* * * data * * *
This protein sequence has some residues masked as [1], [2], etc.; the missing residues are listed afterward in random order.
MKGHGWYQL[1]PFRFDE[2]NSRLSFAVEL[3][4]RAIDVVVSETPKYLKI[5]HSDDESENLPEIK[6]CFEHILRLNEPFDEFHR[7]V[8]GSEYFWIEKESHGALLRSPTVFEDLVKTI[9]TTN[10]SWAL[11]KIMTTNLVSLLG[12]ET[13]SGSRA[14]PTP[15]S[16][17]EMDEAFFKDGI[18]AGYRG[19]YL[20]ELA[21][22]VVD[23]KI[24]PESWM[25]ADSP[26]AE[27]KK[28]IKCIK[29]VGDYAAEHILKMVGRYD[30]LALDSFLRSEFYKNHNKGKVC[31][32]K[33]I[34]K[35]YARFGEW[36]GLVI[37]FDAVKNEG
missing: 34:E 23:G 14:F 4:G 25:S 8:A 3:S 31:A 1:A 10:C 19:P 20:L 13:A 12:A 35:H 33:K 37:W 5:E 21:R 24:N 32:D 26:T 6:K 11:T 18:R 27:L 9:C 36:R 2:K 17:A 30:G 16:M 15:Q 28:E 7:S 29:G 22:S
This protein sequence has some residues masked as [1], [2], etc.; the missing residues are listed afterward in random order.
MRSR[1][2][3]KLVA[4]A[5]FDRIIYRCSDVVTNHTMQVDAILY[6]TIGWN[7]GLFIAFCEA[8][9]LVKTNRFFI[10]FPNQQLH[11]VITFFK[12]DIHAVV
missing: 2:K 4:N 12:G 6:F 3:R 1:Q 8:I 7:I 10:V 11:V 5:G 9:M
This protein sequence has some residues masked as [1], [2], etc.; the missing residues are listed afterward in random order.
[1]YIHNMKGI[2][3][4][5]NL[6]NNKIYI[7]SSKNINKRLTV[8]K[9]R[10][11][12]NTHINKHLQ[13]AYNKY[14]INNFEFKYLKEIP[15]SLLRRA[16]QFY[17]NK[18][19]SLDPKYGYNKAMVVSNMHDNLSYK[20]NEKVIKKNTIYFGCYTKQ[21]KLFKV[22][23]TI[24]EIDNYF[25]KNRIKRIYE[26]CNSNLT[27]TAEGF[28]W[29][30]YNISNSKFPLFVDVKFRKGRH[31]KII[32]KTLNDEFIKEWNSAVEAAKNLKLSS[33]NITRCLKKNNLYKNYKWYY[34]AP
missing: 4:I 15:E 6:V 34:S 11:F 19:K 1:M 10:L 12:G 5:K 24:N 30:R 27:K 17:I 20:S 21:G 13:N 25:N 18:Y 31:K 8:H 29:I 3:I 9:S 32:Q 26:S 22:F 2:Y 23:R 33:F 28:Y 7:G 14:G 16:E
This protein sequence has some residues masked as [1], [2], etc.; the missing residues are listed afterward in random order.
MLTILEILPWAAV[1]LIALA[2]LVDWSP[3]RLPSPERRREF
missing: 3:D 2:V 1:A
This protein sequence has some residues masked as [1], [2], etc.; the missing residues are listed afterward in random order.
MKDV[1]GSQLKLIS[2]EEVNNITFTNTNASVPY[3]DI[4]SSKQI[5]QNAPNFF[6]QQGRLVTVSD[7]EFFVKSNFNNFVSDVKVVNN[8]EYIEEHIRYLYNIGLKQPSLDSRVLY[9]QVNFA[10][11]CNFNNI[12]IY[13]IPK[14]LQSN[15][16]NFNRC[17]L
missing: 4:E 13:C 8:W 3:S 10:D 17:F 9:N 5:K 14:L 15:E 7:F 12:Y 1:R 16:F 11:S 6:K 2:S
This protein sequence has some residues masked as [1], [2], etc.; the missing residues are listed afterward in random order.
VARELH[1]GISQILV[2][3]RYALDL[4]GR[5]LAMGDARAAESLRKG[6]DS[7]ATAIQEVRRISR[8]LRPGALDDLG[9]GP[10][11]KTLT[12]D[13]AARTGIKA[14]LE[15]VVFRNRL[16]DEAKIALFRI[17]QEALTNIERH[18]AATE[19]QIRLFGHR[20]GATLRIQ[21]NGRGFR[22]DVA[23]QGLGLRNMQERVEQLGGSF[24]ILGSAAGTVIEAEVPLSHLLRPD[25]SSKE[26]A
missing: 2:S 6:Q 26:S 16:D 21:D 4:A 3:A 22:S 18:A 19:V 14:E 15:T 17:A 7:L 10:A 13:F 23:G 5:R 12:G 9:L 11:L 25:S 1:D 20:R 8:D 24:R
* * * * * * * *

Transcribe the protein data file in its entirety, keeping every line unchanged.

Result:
This protein sequence has some residues masked as [1], [2], etc.; the missing residues are listed afterward in random order.
MKGHGWYQL[1]PFRFDE[2]NSRLSFAVEL[3][4]RAIDVVVSETPKYLKI[5]HSDDESENLPEIK[6]CFEHILRLNEPFDEFHR[7]V[8]GSEYFWIEKESHGALLRSPTVFEDLVKTI[9]TTN[10]SWAL[11]KIMTTNLVSLLG[12]ET[13]SGSRA[14]PTP[15]S[16][17]EMDEAFFKDGI[18]AGYRG[19]YL[20]ELA[21][22]VVD[23]KI[24]PESWM[25]ADSP[26]AE[27]KK[28]IKCIK[29]VGDYAAEHILKMVGRYD[30]LALDSFLRSEFYKNHNKGKVC[31][32]K[33]I[34]K[35]YARFGEW[36]GLVI[37]FDAVKNEG
missing: 34:E 23:G 14:F 4:G 25:S 8:A 3:S 31:A 1:A 10:C 19:P 20:L 13:A 12:A 35:H 33:K 37:W 5:E 21:R 24:N 32:D 26:T 6:K 11:T 18:R 27:L 9:C 36:R 2:K 17:A 30:G 16:M 15:Q 28:E 7:S 29:G 22:S
This protein sequence has some residues masked as [1], [2], etc.; the missing residues are listed afterward in random order.
MRSR[1][2][3]KLVA[4]A[5]FDRIIYRCSDVVTNHTMQVDAILY[6]TIGWN[7]GLFIAFCEA[8][9]LVKTNRFFI[10]FPNQQLH[11]VITFFK[12]DIHAVV
missing: 2:K 4:N 12:G 6:F 3:R 1:Q 8:I 7:I 10:V 11:V 5:G 9:M
This protein sequence has some residues masked as [1], [2], etc.; the missing residues are listed afterward in random order.
[1]YIHNMKGI[2][3][4][5]NL[6]NNKIYI[7]SSKNINKRLTV[8]K[9]R[10][11][12]NTHINKHLQ[13]AYNKY[14]INNFEFKYLKEIP[15]SLLRRA[16]QFY[17]NK[18][19]SLDPKYGYNKAMVVSNMHDNLSYK[20]NEKVIKKNTIYFGCYTKQ[21]KLFKV[22][23]TI[24]EIDNYF[25]KNRIKRIYE[26]CNSNLT[27]TAEGF[28]W[29][30]YNISNSKFPLFVDVKFRKGRH[31]KII[32]KTLNDEFIKEWNSAVEAAKNLKLSS[33]NITRCLKKNNLYKNYKWYY[34]AP
missing: 4:I 15:E 6:V 34:S 11:F 19:K 1:M 10:L 12:G 5:K 24:N 30:R 27:K 17:I 20:S 21:G 13:N 25:N 18:Y 31:K 8:H 29:I 3:I 9:S 32:Q 26:S 22:F 2:Y 23:R 33:F 28:Y 7:G 14:G 16:E
This protein sequence has some residues masked as [1], [2], etc.; the missing residues are listed afterward in random order.
MLTILEILPWAAV[1]LIALA[2]LVDWSP[3]RLPSPERRREF
missing: 3:D 2:V 1:A
This protein sequence has some residues masked as [1], [2], etc.; the missing residues are listed afterward in random order.
MKDV[1]GSQLKLIS[2]EEVNNITFTNTNASVPY[3]DI[4]SSKQI[5]QNAPNFF[6]QQGRLVTVSD[7]EFFVKSNFNNFVSDVKVVNN[8]EYIEEHIRYLYNIGLKQPSLDSRVLY[9]QVNFA[10][11]CNFNNI[12]IY[13]IPK[14]LQSN[15][16]NFNRC[17]L
missing: 4:E 13:C 8:W 3:S 10:D 17:F 9:N 5:K 14:L 15:E 7:F 12:Y 1:R 16:F 11:S 6:K 2:S
This protein sequence has some residues masked as [1], [2], etc.; the missing residues are listed afterward in random order.
VARELH[1]GISQILV[2][3]RYALDL[4]GR[5]LAMGDARAAESLRKG[6]DS[7]ATAIQEVRRISR[8]LRPGALDDLG[9]GP[10][11]KTLT[12]D[13]AARTGIKA[14]LE[15]VVFRNRL[16]DEAKIALFRI[17]QEALTNIERH[18]AATE[19]QIRLFGHR[20]GATLRIQ[21]NGRGFR[22]DVA[23]QGLGLRNMQERVEQLGGSF[24]ILGSAAGTVIEAEVPLSHLLRPD[25]SSKE[26]A
missing: 2:S 6:Q 26:S 16:D 21:D 4:A 3:A 22:S 18:A 19:V 14:E 15:T 17:A 7:L 10:A 13:F 23:G 5:R 12:G 9:L 11:L 25:S 1:D 20:R 8:D 24:R